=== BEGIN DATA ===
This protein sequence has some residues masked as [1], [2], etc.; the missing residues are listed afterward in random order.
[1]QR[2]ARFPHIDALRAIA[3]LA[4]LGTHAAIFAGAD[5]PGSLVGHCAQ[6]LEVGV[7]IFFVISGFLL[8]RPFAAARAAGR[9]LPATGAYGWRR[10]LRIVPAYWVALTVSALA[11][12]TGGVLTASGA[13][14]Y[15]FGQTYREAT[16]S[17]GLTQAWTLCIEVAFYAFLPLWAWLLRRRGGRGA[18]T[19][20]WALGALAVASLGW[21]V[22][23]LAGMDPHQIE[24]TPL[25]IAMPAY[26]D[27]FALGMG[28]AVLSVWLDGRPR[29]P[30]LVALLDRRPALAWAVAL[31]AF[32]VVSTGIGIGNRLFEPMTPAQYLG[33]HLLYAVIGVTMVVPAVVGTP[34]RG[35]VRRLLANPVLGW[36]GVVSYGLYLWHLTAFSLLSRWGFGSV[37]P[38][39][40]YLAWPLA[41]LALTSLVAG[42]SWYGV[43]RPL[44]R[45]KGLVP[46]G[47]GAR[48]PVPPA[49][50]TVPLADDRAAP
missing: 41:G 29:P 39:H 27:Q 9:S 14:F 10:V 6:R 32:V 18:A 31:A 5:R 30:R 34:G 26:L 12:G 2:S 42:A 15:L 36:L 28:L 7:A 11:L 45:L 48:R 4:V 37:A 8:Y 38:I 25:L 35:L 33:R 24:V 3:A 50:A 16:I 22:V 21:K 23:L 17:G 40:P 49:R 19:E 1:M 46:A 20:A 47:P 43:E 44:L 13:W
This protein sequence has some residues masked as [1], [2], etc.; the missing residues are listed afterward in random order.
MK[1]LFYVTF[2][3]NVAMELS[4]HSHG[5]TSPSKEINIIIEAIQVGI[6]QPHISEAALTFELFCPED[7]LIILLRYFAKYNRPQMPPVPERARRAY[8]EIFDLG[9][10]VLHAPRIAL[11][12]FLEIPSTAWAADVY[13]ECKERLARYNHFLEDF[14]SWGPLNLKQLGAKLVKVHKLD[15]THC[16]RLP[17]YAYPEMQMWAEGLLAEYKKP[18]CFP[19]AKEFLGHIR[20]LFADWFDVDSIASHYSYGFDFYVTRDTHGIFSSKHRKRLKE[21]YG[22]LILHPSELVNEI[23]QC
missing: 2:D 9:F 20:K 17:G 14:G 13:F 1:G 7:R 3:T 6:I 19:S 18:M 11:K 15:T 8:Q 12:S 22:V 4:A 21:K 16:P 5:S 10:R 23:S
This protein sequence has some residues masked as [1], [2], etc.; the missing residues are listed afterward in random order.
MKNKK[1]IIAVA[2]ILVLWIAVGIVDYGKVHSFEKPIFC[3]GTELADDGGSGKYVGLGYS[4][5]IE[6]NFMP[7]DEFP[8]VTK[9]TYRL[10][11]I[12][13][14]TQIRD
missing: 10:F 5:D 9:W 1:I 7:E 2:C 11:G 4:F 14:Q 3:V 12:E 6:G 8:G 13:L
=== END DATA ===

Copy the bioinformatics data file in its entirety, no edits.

This protein sequence has some residues masked as [1], [2], etc.; the missing residues are listed afterward in random order.
[1]QR[2]ARFPHIDALRAIA[3]LA[4]LGTHAAIFAGAD[5]PGSLVGHCAQ[6]LEVGV[7]IFFVISGFLL[8]RPFAAARAAGR[9]LPATGAYGWRR[10]LRIVPAYWVALTVSALA[11][12]TGGVLTASGA[13][14]Y[15]FGQTYREAT[16]S[17]GLTQAWTLCIEVAFYAFLPLWAWLLRRRGGRGA[18]T[19][20]WALGALAVASLGW[21]V[22][23]LAGMDPHQIE[24]TPL[25]IAMPAY[26]D[27]FALGMG[28]AVLSVWLDGRPR[29]P[30]LVALLDRRPALAWAVAL[31]AF[32]VVSTGIGIGNRLFEPMTPAQYLG[33]HLLYAVIGVTMVVPAVVGTP[34]RG[35]VRRLLANPVLGW[36]GVVSYGLYLWHLTAFSLLSRWGFGSV[37]P[38][39][40]YLAWPLA[41]LALTSLVAG[42]SWYGV[43]RPL[44]R[45]KGLVP[46]G[47]GAR[48]PVPPA[49][50]TVPLADDRAAP
missing: 41:G 29:P 39:H 27:Q 9:S 14:F 10:V 6:R 32:V 18:A 31:A 5:R 30:R 34:G 26:L 12:G 2:S 42:A 15:L 36:L 28:L 7:A 11:L 45:L 48:R 4:V 37:A 8:Y 38:I 25:L 35:L 33:R 24:V 3:A 50:A 16:I 22:V 21:K 23:L 17:G 40:P 49:R 19:E 1:M 46:A 20:A 47:P 43:E 44:L 13:W
This protein sequence has some residues masked as [1], [2], etc.; the missing residues are listed afterward in random order.
MK[1]LFYVTF[2][3]NVAMELS[4]HSHG[5]TSPSKEINIIIEAIQVGI[6]QPHISEAALTFELFCPED[7]LIILLRYFAKYNRPQMPPVPERARRAY[8]EIFDLG[9][10]VLHAPRIAL[11][12]FLEIPSTAWAADVY[13]ECKERLARYNHFLEDF[14]SWGPLNLKQLGAKLVKVHKLD[15]THC[16]RLP[17]YAYPEMQMWAEGLLAEYKKP[18]CFP[19]AKEFLGHIR[20]LFADWFDVDSIASHYSYGFDFYVTRDTHGIFSSKHRKRLKE[21]YG[22]LILHPSELVNEI[23]QC
missing: 2:D 9:F 20:K 17:G 14:G 13:F 1:G 7:R 3:T 6:I 19:S 18:M 11:K 15:T 8:Q 12:S 22:V 4:A 21:K 16:P 5:S 10:R 23:S
This protein sequence has some residues masked as [1], [2], etc.; the missing residues are listed afterward in random order.
MKNKK[1]IIAVA[2]ILVLWIAVGIVDYGKVHSFEKPIFC[3]GTELADDGGSGKYVGLGYS[4][5]IE[6]NFMP[7]DEFP[8]VTK[9]TYRL[10][11]I[12][13][14]TQIRD
missing: 10:F 5:D 9:W 1:I 7:E 2:C 11:G 4:F 14:Q 3:V 12:E 6:G 8:G 13:L